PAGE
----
WASHINGTON (Reuters) - U.S. job growth accelerated in May and the unemployment rate dropped to an 18-year low of 3.8 percent, pointing to rapidly tightening labor market conditions, which could stir concerns about inflation.
The closely watched employment report released by the Labor Department on Friday also showed wages rising solidly, cementing expectations that the Federal Reserve will raise interest rates this month and boosting the probability of two more hikes later in the year. It renewed fears about the economy overheating.
“The strength of the labor market supports our forecast for the Fed to raise rates three more times this year,” said Ryan Sweet, a senior economist at Moody’s Analytics in West Chester, Pennsylvania. “The Fed is going to get antsy that the labor market will blow too far past full employment.”
Nonfarm payrolls surged by 223,000 jobs last month as warm weather bolstered hiring at construction sites. There were also big gains in retail and leisure and hospitality payrolls. The economy created 15,000 more jobs than previously reported in March and April.
Last month’s one-tenth of a percentage point drop in the unemployment rate pushed it to a level last seen in April 2000. The jobless rate is now where the Fed forecast it would be by the end of this year.
Average hourly earnings rose eight cents, or 0.3 percent last month after edging up 0.1 percent in April. That pushed the annual increase in average hourly earnings to 2.7 percent from 2.6 percent in April.
The strong employment report added to a string of upbeat economic data, including consumer spending, industrial production and construction spending, that have suggested economic growth was regaining speed early in the second quarter after expanding at a moderate 2.2 percent annualized rate in the January-March period.
The Atlanta Fed is forecasting gross domestic product rising at a 4.8 percent pace in the second quarter. The strength comes even as the stimulus from a $1.5 trillion income tax cut package and increased government spending is yet to be felt.
But there are dark clouds on the horizon. A decision this week by the Trump administration to impose tariffs on steel and aluminum imports from Canada, Mexico and the European Union has renewed fears of a trade war, causing financial market volatility. Trouble has also been brewing in Europe.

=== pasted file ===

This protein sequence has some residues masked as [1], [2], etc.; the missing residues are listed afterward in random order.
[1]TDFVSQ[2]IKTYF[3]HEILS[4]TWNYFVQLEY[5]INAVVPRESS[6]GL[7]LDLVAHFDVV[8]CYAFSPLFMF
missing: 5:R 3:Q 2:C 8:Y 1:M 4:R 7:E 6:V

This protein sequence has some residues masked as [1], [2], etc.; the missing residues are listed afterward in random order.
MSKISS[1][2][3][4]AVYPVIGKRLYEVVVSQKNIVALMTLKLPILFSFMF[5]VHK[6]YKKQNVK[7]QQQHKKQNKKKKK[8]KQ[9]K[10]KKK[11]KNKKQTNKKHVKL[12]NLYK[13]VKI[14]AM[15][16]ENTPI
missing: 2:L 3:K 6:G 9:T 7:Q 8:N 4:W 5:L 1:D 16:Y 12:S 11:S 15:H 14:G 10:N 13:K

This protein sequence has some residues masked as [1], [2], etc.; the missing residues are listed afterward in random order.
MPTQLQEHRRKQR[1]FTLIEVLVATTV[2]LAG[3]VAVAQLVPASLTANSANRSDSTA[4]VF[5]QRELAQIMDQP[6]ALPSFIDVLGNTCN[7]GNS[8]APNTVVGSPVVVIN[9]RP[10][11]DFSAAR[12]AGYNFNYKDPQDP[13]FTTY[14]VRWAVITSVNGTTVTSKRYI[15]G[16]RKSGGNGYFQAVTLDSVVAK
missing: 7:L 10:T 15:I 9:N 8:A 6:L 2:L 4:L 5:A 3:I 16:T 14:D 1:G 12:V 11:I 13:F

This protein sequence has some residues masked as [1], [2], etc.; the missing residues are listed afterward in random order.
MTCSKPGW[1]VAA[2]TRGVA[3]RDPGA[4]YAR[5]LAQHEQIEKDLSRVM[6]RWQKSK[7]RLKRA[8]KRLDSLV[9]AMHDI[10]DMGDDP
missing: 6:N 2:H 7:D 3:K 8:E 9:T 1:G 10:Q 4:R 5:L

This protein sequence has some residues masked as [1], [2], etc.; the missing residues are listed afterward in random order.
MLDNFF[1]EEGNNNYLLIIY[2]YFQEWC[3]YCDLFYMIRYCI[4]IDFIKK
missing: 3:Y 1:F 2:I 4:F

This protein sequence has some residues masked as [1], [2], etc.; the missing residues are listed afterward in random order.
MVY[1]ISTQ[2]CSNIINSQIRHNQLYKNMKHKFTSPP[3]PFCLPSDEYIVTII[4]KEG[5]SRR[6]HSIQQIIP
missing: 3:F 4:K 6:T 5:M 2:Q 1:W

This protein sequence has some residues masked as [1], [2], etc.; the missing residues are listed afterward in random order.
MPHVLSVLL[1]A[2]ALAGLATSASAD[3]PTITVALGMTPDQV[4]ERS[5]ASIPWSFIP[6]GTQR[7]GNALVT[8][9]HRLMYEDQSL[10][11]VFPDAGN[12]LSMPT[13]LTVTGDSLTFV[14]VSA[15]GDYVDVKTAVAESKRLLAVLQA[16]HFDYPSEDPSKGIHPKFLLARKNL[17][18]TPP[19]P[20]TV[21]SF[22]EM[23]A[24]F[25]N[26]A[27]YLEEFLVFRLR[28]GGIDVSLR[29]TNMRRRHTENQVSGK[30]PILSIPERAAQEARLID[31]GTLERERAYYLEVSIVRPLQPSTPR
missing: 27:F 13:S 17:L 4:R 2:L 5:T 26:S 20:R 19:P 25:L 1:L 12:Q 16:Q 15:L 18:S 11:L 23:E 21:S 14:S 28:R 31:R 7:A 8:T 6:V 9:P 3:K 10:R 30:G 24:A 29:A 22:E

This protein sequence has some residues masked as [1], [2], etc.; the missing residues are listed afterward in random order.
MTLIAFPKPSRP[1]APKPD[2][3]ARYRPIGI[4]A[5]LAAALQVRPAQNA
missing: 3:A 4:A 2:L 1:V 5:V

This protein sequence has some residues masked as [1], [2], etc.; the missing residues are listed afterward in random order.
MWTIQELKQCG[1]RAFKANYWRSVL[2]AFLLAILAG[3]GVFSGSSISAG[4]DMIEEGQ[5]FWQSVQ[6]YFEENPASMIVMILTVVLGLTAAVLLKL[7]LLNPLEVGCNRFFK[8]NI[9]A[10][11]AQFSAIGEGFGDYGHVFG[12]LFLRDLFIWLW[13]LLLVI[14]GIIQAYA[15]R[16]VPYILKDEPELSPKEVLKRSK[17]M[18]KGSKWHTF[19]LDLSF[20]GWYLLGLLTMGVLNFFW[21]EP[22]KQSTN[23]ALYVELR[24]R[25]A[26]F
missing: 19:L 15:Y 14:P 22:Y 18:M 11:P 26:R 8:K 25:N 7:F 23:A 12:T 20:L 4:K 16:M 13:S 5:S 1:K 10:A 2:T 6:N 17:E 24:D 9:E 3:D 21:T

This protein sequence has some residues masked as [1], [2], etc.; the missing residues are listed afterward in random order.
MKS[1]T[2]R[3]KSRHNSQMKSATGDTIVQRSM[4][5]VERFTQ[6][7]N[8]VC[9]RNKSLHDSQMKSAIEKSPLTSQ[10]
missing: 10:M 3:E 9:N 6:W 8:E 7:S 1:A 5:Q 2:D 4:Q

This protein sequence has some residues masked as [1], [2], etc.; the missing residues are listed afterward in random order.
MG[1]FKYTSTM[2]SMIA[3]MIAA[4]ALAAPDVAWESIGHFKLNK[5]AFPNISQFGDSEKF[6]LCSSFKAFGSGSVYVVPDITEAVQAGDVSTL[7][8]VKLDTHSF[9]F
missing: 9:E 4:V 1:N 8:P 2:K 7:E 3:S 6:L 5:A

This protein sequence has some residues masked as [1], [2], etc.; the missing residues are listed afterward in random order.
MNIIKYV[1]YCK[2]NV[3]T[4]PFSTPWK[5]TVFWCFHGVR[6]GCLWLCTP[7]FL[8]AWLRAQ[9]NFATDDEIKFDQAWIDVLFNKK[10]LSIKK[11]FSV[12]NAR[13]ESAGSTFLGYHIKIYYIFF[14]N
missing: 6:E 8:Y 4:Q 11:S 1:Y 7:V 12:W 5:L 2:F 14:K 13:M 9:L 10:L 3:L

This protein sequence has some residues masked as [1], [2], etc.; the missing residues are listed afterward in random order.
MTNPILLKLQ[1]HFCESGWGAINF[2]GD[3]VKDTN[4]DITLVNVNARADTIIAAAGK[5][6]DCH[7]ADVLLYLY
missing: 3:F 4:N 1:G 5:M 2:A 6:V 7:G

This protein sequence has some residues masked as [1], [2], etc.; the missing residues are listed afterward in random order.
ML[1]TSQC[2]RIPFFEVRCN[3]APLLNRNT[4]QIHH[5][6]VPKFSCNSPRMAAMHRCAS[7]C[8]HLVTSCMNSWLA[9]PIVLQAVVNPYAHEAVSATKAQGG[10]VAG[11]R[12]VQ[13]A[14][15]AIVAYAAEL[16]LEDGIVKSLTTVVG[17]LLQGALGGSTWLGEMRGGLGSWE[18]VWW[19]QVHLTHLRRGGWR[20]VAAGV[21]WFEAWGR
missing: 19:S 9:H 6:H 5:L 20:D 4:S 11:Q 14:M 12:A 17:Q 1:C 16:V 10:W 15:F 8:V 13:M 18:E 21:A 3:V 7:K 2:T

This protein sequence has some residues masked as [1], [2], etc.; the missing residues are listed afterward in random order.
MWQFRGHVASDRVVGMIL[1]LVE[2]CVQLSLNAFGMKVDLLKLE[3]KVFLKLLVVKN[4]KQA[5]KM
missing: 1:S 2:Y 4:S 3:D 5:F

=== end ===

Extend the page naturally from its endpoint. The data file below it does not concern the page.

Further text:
Some economists believe the political tensions in Europe and a protectionist domestic trade policy could dissuade the Fed from taking a more hawkish stance when policymakers meet on June 12-13. Traders, however, raised bets for four rate hikes this year.
The U.S. central bank lifted borrowing costs in March and forecast at least two more rate increases for this year. Inflation is running just below the Fed’s 2.0 percent target.
U.S. Treasury yields rose and the dollar gained versus a basket of currencies. Stocks on Wall Street were trading higher.
Economists polled by Reuters had forecast nonfarm payrolls increasing by 188,000 jobs last month and the unemployment rate steady at 3.9 percent.
Monthly job gains have averaged about 179,000 over the last three months, more than the roughly 120,000 needed to keep up with growth in the working-age population. Though the labor market is viewed as being close to or at full employment, there is still some slack remaining.
The labor force participation rate, or the proportion of working-age Americans who have a job or are looking for one, fell to 62.7 percent last month from 62.8 percent in April. It has declined for three straight months.
Still, the labor market is getting tighter. A broader measure of unemployment, which includes people who want to work but have given up searching and those working part-time because they cannot find full-time employment, fell to 7.6 percent last month, the lowest since May 2001, from 7.8 percent in April.
With job growth expected to slow as employers struggle to find qualified workers, economists expect wage growth will pick up significantly. There is growing anecdotal evidence of worker scarcity.
A report from the Fed this week showed shortages of truck drivers, sales personnel, carpenters, electricians, painters, and information technology professionals.
“As labor becomes increasingly scarce, we expect to see further strengthening in average hourly earnings,” said John Silvia, chief economist at Well Fargo Securities in Charlotte, North Carolina.
Job gains in May were across all sectors. Construction payrolls increased by 25,000 after rising by 21,000 jobs in April. A separate report from the Commerce Department on Friday showed construction spending surging in April.
Manufacturers added another 18,000 jobs last month on top of the 25,000 created in April. Further gains are likely, with a survey from the Institute for Supply Management on Friday showing a pickup in factory activity in May.
The survey suggested manufacturers, especially in the food, beverage and tobacco product industries, were starting to run into labor supply issues. There were also complaints about soaring prices, partially brought about by the steel tariffs.
Government payrolls increased by 5,000 in May, reversing April’s 3,000 drop. Retailers boosted employment by 31,100 jobs last month. Employment in the leisure and hospitality sector increased by 21,000 jobs.
Reporting by Lucia Mutikani; Editing by Andrea Ricci